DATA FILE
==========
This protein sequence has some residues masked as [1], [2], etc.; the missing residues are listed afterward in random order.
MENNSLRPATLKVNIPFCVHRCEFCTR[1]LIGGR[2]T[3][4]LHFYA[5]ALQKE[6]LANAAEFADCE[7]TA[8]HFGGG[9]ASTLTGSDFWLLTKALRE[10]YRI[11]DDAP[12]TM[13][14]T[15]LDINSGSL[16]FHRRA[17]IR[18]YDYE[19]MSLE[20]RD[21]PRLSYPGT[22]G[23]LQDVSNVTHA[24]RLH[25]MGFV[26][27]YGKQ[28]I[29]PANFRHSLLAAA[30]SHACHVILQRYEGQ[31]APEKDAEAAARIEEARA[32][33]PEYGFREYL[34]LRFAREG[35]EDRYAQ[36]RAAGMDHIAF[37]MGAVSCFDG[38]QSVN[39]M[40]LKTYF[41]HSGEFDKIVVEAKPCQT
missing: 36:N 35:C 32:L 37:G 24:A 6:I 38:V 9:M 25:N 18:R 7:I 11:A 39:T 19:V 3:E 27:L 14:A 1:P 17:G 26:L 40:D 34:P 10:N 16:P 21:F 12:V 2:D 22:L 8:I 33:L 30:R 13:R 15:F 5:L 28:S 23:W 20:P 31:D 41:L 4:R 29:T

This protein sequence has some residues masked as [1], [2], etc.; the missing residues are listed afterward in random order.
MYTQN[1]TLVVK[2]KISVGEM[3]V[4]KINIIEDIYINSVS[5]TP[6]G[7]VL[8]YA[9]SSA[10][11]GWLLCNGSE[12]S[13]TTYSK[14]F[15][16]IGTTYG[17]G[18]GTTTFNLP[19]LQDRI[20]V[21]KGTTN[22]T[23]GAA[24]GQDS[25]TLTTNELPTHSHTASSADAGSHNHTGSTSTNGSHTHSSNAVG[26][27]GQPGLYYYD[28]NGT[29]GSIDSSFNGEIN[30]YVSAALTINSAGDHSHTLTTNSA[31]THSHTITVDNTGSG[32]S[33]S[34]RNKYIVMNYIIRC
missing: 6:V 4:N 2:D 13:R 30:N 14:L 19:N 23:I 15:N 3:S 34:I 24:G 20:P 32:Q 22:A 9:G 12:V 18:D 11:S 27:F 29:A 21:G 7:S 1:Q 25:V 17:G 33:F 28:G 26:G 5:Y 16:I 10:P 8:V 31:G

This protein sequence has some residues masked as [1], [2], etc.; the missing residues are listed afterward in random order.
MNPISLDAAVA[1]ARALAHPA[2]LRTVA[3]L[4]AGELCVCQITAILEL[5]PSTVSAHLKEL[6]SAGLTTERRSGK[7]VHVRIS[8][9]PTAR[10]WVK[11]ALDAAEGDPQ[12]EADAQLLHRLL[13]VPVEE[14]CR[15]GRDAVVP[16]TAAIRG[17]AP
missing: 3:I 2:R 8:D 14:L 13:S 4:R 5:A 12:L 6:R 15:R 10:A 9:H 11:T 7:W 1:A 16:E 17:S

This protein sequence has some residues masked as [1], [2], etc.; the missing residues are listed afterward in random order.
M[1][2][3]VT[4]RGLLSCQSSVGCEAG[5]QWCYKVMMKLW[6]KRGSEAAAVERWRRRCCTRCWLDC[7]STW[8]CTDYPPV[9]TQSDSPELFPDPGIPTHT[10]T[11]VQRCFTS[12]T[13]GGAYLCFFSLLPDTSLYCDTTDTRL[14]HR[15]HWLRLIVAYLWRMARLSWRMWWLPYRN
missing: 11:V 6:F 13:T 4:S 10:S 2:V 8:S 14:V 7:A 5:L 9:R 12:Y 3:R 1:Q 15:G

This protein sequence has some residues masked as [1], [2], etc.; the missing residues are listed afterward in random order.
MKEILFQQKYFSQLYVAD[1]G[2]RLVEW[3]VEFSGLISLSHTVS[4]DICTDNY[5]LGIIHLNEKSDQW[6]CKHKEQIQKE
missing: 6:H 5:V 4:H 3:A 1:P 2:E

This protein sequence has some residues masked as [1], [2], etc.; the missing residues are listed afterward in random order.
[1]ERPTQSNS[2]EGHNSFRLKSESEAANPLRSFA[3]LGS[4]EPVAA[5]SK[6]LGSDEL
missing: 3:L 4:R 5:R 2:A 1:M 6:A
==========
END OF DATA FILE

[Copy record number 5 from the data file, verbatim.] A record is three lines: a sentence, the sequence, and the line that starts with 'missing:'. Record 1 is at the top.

This protein sequence has some residues masked as [1], [2], etc.; the missing residues are listed afterward in random order.
MKEILFQQKYFSQLYVAD[1]G[2]RLVEW[3]VEFSGLISLSHTVS[4]DICTDNY[5]LGIIHLNEKSDQW[6]CKHKEQIQKE
missing: 6:H 5:V 4:H 3:A 1:P 2:E